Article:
Historic, but not famous

Augustus Van Cortlandt, city clerk

During the Revolutionary War, Augustus Van Cortlandt, city clerk, hid the most valuable of the city’s records in the family burial vault northeast of the house, where they remained for the duration. The Cortlandt family were prominent members of society and resided in the Bronx. Augustus father, Frederick, built the Van Cortlandt mansion which housed George Washington in October of 1776 as he pulled his forces back from the lost city of Manhattan. Washington spent a few nights at Van Cortlandt House on his way to fight the hopeless Battle of White Plains. Lafayette and Rochambeau also stayed in the house during the Revolutionary War. Seven years later, in November 1783, Washington again slept there on the eve of his triumphal return to New York as victor. The records remained hidden from the British and were restored to the city after independence was won.

Augustus’ descendants lived in the house until the 1880s when the house, along with some Bison, were willed to the city of New York. The home is now a museum and an important part of Revolutionary War and Bronx history. It is also the oldest standing house in The Bronx.


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Historic, but not famous

John Eberson, theater designer and owner

John Adolph Emil Eberson (1875–1954) was a European born American architect best known for the development and promotion of movie palace designs. He was born in Austria-Hungary and studied electrical engineering at The University of Vienna. In 1901, he traveled to the United States through NYC, but ended up in St. Louis. He started as an engineer with a small company, but eventually joined with Johnson Realty and Construction Company, a theatre architecture and construction company. Eberson and Johnson traveled around the eastern part of America, promoting opera houses in small towns. Once the town was persuaded to build an opera house, Eberson would design it and Johnson would build it.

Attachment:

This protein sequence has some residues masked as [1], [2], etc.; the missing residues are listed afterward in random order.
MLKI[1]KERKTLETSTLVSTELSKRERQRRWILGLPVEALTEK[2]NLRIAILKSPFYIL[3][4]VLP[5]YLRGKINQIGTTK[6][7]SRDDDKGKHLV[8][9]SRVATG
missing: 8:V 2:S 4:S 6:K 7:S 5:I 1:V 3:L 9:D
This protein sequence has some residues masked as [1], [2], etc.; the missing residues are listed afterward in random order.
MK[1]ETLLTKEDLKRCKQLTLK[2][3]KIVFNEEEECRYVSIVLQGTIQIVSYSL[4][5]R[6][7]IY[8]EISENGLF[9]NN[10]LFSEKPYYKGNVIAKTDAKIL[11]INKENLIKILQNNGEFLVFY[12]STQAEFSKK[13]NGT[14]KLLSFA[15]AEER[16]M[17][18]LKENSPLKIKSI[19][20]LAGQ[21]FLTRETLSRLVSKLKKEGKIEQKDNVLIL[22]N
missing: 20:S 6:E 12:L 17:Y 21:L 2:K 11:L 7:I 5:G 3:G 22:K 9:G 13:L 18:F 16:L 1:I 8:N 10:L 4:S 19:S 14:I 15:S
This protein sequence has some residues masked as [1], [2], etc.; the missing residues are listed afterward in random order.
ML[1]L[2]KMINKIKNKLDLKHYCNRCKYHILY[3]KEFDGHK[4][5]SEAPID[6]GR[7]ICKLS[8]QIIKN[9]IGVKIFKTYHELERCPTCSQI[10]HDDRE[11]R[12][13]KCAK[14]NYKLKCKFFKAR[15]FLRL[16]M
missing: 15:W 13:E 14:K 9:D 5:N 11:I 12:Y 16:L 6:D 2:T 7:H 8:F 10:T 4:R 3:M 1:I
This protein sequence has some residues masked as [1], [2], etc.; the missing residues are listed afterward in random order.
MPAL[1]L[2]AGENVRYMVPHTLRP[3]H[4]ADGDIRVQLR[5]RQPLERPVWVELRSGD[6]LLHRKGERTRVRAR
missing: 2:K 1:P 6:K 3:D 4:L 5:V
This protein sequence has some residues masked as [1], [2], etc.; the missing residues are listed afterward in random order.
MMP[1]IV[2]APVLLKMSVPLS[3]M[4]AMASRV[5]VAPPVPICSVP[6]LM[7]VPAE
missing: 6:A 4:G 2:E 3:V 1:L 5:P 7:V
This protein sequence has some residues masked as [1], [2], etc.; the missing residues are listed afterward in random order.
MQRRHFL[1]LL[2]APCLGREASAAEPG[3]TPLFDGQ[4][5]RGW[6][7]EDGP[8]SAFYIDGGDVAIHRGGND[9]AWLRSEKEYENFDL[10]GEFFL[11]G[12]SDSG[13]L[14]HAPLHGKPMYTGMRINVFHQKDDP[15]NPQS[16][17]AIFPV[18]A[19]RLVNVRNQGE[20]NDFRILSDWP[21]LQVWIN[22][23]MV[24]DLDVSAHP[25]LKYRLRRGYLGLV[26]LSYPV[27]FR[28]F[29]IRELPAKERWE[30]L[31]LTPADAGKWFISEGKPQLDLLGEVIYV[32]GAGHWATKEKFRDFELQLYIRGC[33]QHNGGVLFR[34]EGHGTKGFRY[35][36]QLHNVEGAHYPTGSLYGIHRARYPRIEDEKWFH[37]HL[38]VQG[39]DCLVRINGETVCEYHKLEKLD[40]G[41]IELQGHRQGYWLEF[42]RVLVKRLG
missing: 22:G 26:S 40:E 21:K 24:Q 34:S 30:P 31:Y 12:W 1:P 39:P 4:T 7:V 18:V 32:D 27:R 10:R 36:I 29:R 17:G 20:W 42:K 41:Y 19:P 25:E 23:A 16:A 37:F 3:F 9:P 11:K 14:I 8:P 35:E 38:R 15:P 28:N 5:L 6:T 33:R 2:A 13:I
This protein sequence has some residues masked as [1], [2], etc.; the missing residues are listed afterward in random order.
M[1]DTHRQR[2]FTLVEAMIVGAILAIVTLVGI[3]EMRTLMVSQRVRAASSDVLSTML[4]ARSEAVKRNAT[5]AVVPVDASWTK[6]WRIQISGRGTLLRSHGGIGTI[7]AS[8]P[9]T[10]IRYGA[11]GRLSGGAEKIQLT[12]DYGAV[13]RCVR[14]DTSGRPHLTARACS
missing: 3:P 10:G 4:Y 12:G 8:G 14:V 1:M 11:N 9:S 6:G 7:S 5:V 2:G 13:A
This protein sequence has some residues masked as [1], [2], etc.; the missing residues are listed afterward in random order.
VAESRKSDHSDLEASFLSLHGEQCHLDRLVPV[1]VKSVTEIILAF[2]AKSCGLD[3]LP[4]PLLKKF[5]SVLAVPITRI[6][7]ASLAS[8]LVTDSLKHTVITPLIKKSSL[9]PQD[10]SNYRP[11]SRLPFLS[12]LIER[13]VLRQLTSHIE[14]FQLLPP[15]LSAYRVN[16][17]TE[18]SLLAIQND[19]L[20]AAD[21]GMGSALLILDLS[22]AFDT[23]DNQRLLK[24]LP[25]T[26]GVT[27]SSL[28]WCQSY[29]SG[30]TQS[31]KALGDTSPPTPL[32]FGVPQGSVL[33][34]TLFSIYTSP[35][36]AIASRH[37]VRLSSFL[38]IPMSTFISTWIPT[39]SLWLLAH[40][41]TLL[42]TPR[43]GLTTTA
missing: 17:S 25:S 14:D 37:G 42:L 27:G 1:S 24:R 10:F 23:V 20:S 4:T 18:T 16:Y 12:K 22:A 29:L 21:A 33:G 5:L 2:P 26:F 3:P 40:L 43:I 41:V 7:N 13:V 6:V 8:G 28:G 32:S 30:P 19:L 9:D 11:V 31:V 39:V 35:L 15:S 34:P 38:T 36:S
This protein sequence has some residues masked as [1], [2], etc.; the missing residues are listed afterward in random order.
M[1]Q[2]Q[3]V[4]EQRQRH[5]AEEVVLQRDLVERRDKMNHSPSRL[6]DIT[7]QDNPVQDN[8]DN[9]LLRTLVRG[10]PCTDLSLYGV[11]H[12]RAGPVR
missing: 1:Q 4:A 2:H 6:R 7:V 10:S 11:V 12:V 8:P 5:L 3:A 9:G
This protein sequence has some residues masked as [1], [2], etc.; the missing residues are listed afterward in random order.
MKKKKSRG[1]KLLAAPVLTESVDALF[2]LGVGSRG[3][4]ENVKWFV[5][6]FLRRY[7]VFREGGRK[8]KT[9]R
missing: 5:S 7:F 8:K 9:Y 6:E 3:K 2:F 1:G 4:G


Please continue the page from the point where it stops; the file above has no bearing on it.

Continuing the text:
Lowe’s Valencia Theater in Queens is now used as a church

In 1926, he moved his family to New York City and attained national, and even international acclaim for his atmospheric theatres, many of them executed in exotic revival styles. He built theaters all throughout the midwest and in 1927 he designed the  Universal Theater in Brooklyn, often called the 46th Street Theatre. The theater was demolished in 2015. In 1929, he designed the Lowe’s Paradise theater in The Bronx and the Lowe’s Valencia theater in Queens. In 1932, the Lowe’s 72nd street theater opened. It was closed in 1961.

Unfortunately, a large number of his  500 buildings, including about 100 large theatres, have been destroyed. Many were victims of redevelopment; changing taste and the need for smaller auditoriums where multiple films could be shown.

Lowe’s Paradise Theater in The Bronx is now used as a church

Besides theaters, he also helped with the war effort during World War II. He designed a hospital on Long Island, and housing at Fort Monmouth, New Jersey and at the United States Military Academy.

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Historic, but not famous

Lillian Edelstein (1916-2015) was a Jewish Housewife living in East Tremont in The Bronx. Her home and the home of her mother and sister’s family were in the proposed path of the Cross Bronx highway proposed by Robert Moses. She became an activist after realizing the highway would destroy her neighborhood and change the lives of people she loved forever.